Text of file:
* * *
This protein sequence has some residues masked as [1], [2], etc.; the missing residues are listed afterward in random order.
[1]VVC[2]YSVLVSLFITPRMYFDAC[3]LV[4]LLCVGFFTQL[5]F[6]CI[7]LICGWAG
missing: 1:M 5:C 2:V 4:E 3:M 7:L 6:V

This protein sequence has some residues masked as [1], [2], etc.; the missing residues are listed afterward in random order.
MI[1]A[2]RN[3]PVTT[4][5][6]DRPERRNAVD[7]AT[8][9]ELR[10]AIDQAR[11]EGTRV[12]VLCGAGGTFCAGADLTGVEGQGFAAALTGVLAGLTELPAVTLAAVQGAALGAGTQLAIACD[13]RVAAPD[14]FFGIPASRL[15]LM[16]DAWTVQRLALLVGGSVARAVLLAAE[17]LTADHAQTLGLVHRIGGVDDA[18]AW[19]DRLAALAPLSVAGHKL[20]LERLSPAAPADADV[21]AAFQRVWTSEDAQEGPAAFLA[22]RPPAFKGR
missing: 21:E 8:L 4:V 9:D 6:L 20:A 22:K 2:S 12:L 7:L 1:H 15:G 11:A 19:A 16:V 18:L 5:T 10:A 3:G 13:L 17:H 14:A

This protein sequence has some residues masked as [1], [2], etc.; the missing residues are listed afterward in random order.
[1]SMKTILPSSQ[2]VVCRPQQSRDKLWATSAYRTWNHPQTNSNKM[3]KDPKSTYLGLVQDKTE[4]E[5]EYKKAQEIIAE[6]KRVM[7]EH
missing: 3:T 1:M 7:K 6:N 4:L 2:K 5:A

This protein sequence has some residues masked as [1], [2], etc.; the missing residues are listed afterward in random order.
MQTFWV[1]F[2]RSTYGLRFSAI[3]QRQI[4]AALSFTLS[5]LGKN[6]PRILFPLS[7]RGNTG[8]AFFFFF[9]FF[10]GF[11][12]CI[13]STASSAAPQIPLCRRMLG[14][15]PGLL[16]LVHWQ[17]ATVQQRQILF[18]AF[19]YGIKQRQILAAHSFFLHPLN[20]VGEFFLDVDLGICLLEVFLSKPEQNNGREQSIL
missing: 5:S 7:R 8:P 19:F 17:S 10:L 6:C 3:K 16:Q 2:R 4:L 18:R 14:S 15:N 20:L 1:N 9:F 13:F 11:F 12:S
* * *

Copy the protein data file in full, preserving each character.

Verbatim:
This protein sequence has some residues masked as [1], [2], etc.; the missing residues are listed afterward in random order.
[1]VVC[2]YSVLVSLFITPRMYFDAC[3]LV[4]LLCVGFFTQL[5]F[6]CI[7]LICGWAG
missing: 1:M 5:C 2:V 4:E 3:M 7:L 6:V

This protein sequence has some residues masked as [1], [2], etc.; the missing residues are listed afterward in random order.
MI[1]A[2]RN[3]PVTT[4][5][6]DRPERRNAVD[7]AT[8][9]ELR[10]AIDQAR[11]EGTRV[12]VLCGAGGTFCAGADLTGVEGQGFAAALTGVLAGLTELPAVTLAAVQGAALGAGTQLAIACD[13]RVAAPD[14]FFGIPASRL[15]LM[16]DAWTVQRLALLVGGSVARAVLLAAE[17]LTADHAQTLGLVHRIGGVDDA[18]AW[19]DRLAALAPLSVAGHKL[20]LERLSPAAPADADV[21]AAFQRVWTSEDAQEGPAAFLA[22]RPPAFKGR
missing: 21:E 8:L 4:V 9:D 6:L 20:A 22:K 2:S 12:L 7:L 1:H 15:G 11:A 19:A 16:V 18:L 5:T 10:A 3:G 13:L 17:H 14:A

This protein sequence has some residues masked as [1], [2], etc.; the missing residues are listed afterward in random order.
[1]SMKTILPSSQ[2]VVCRPQQSRDKLWATSAYRTWNHPQTNSNKM[3]KDPKSTYLGLVQDKTE[4]E[5]EYKKAQEIIAE[6]KRVM[7]EH
missing: 3:T 1:M 7:K 6:N 4:L 2:K 5:A

This protein sequence has some residues masked as [1], [2], etc.; the missing residues are listed afterward in random order.
MQTFWV[1]F[2]RSTYGLRFSAI[3]QRQI[4]AALSFTLS[5]LGKN[6]PRILFPLS[7]RGNTG[8]AFFFFF[9]FF[10]GF[11][12]CI[13]STASSAAPQIPLCRRMLG[14][15]PGLL[16]LVHWQ[17]ATVQQRQILF[18]AF[19]YGIKQRQILAAHSFFLHPLN[20]VGEFFLDVDLGICLLEVFLSKPEQNNGREQSIL
missing: 5:S 7:R 8:P 19:F 17:S 10:L 6:C 3:K 16:Q 2:R 4:L 18:R 14:S 15:N 20:L 1:N 9:F 13:F 11:F 12:S